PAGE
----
Enzymes are highly efficient catalysts but harnessing their potential for the production of industrially valuable products is challenging. Many enzymes do not maintain their activity outside their natural environment and using genetically engineered enzymes in living organisms is accompanied by issues related to product toxicity, viability of the organism and the complexity of biological environments. Here, we propose a multidisciplinary approach to design an artificial minimal halophile, derived from Haloferax volcanii, to work with industrially-advantageous ionic liquid reaction environments, separated by an artificial membrane from an aqueous phase containing reactants.

Student

Project Title

Supervisor

School

Joshua Petch

 

Use of synthetic biology to fish out bacteria from sequential metabolic reactions

Dr Guiseppe Mantovani

Prof Miguel Camara

Dr Stephan Heeb

Pharmacy

Project description:

Large-scale selective sequestration of specific bacterial species and/or strains from mixed populations is a long term goal in a number of academic and industrial sectors, spanning from biotechnology to healthcare. In recent years a range of technologies, spanning from microfluidics to hydrogels and lipid-silica structures have been developed to this aim, although they are generally limited to the confinement of small bacterial populations in defined locations. Within the context of synthetic biology, microbial engineering has been playing an increasingly important role in the biotechnological production of high-value chemicals, including pharmaceuticals.

This multidisciplinary project aims to develop a platform technology to selectively sequester specific microorganisms from complex mixtures once they are no longer needed for a given biosynthetic pathway, overcoming the problem of non-desirable reactions. This will involve (i) assembly and characterisation functional surfaces displaying appropriate ligands with properties which minimise unspecific bacterial binding, (ii) engineering of suitable bacterial strains with inducible displays of membrane receptors, and (iii) bacterial binding/sequestration from mixed populations to functional surfaces.

Student

Project Title

Supervisor

School

Mattias Basle

 

Towards artificial metabolic pathways: design of non-natural imine reductases

Dr Anca Pordea

Dr Bas Winkler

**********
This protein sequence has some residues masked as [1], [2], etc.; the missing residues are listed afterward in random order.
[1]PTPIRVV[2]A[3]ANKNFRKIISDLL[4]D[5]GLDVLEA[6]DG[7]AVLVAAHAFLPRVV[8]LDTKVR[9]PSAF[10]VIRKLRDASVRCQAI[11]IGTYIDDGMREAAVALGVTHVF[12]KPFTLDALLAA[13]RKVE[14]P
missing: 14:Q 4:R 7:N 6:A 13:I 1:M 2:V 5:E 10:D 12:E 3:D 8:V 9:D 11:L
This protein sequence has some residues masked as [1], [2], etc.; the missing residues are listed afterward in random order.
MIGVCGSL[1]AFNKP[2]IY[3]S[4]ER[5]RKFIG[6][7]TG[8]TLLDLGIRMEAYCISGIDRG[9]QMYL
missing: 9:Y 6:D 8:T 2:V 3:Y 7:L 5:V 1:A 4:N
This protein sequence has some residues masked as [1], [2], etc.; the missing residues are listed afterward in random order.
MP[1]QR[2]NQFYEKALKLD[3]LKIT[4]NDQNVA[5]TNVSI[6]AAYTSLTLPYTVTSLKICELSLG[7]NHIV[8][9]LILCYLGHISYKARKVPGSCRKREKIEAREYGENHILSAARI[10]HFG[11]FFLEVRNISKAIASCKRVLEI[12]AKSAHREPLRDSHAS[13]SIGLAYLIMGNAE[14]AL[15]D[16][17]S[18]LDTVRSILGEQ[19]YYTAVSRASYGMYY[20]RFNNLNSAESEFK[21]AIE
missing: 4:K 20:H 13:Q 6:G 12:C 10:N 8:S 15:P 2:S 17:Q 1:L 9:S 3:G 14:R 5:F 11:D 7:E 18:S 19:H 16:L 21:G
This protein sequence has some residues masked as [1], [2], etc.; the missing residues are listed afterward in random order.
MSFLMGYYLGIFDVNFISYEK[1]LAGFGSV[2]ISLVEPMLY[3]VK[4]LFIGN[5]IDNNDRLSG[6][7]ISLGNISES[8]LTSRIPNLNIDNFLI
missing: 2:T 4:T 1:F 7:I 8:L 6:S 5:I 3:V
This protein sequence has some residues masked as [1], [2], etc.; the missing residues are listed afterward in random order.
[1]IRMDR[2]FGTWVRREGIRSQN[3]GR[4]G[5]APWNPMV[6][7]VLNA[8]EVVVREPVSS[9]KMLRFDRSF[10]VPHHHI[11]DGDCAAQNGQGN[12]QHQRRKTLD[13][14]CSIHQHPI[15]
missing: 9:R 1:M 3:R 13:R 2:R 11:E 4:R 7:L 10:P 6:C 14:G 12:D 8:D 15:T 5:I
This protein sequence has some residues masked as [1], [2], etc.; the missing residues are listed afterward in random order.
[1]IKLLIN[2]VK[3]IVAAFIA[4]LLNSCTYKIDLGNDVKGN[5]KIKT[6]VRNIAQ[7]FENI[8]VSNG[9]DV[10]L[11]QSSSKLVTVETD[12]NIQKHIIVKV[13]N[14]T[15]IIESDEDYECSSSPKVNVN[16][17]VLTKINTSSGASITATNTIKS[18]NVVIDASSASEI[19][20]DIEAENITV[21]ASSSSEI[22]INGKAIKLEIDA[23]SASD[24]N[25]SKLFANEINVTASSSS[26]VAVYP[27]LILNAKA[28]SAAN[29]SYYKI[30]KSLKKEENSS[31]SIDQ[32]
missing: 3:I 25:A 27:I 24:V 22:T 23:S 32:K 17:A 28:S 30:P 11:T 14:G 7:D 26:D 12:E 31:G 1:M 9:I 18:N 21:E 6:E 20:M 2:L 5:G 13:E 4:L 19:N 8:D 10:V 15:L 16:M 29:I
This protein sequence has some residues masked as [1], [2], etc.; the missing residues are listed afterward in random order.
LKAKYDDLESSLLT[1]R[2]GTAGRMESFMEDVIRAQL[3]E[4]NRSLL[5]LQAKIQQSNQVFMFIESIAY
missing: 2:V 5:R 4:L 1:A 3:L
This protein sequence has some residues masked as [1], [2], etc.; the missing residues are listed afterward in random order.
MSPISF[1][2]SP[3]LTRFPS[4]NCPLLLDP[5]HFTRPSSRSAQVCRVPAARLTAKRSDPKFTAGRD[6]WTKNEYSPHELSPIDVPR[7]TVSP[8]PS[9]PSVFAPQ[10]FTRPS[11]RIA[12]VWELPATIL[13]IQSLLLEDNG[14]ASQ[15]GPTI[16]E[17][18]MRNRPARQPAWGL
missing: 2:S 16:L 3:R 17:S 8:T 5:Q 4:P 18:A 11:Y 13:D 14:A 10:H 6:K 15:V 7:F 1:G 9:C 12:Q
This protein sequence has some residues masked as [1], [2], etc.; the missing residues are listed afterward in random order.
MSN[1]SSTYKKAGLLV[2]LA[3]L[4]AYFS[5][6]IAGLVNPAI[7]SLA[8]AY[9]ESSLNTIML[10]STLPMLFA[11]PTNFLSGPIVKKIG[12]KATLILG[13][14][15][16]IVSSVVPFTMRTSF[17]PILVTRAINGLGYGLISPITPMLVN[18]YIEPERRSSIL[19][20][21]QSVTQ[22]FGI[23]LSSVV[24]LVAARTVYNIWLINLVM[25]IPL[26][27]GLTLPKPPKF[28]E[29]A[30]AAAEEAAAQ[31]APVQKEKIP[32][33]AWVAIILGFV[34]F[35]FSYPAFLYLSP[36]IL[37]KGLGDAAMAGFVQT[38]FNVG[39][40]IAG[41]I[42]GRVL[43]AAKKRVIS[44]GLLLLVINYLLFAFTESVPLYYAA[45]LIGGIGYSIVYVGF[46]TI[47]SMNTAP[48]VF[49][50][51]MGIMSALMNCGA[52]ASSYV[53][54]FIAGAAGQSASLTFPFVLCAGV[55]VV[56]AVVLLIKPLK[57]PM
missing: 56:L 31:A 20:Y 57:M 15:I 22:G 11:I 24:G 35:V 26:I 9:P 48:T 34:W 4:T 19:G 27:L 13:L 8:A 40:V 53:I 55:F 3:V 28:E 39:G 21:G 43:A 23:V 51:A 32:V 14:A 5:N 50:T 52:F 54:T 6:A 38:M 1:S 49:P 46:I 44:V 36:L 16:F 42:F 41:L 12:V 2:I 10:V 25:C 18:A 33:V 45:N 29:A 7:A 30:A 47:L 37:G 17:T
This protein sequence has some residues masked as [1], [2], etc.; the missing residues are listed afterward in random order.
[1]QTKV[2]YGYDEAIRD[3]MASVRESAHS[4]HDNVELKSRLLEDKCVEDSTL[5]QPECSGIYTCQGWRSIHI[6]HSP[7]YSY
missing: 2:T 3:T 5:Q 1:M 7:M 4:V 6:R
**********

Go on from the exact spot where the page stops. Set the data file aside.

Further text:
Engineering

Project description:

The substrate and reaction scope of naturally occurring enzymes limits the production of high value, low molecular weight organic compounds by microorganisms. The availability of intracellular catalysts that facilitate non-natural transformations will therefore have enormous potential for the design of novel “intracellular retrosynthetic” pathways. To date, however, there are only few examples of chemical catalysts able to catalyse transformations in living organisms. To address this problem, we will design novel, non-natural imine reductases based on alcohol dehydrogenase scaffolds and evaluate their potential as building blocks for artificial metabolic pathways.

Student

Project Title

Supervisor

School

Erik Hanko

 

 

Switchable orthogonal gene control systems for metabolic engineering

Dr Naglis Malys

Prof Nigel P Minton

Life Science

Project description:

The project aims to develop a platform for switchable gene expression control systems that will effectively allow either to fine tune gene expression in rationally designed metabolic pathways increasing efficiency of production in biotechnologically important microorganisms or to switch-off completely production of those enzymes, which are no longer required increasing metabolic flux towards desired chemical or other biotechnological product. The project will involve several multidisciplinary components: (i) engineering, for developing logic circuits and designing orthogonal logic gates; (ii) computational, for modelling and predicting behaviour of the system; (iii) molecular biology and genetic engineering, for engineering of gene expression mechanisms in metabolically versatile bacteria with high biotechnological potential such as Cupriavidus necator. The project will also train the PhD applicant in microbiology, analytical biochemistry and wide spectrum of synthetic biology approaches. 

 

 

2014/2015

  Student

Project Title

Supervisor

School

Ms Vanisha Patel